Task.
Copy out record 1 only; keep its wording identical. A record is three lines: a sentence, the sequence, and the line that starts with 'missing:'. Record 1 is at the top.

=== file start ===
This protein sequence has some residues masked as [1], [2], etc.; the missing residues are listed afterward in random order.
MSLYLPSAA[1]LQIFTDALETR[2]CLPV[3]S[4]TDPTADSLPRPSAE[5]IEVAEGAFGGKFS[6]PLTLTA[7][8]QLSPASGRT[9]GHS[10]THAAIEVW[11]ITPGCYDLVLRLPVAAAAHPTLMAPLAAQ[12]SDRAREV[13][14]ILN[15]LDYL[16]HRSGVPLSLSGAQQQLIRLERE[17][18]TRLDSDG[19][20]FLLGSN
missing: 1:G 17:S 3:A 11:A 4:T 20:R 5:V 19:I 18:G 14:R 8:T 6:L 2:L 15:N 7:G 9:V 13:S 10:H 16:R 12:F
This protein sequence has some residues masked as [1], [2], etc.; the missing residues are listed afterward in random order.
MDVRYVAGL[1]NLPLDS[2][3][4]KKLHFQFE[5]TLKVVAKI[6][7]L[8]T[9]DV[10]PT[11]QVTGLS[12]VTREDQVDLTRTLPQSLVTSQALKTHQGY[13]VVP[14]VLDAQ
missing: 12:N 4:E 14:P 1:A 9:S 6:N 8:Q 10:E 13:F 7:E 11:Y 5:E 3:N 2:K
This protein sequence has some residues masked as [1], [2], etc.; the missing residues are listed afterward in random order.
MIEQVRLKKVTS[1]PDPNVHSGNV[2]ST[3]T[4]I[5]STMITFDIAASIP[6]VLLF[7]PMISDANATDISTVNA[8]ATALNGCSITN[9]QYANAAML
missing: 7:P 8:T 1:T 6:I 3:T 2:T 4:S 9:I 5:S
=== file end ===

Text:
This protein sequence has some residues masked as [1], [2], etc.; the missing residues are listed afterward in random order.
MSLYLPSAA[1]LQIFTDALETR[2]CLPV[3]S[4]TDPTADSLPRPSAE[5]IEVAEGAFGGKFS[6]PLTLTA[7][8]QLSPASGRT[9]GHS[10]THAAIEVW[11]ITPGCYDLVLRLPVAAAAHPTLMAPLAAQ[12]SDRAREV[13][14]ILN[15]LDYL[16]HRSGVPLSLSGAQQQLIRLERE[17][18]TRLDSDG[19][20]FLLGSN
missing: 1:G 17:S 3:A 11:A 4:T 20:R 5:V 19:I 18:G 14:R 8:T 6:L 2:L 15:N 7:G 9:V 13:S 10:H 16:R 12:F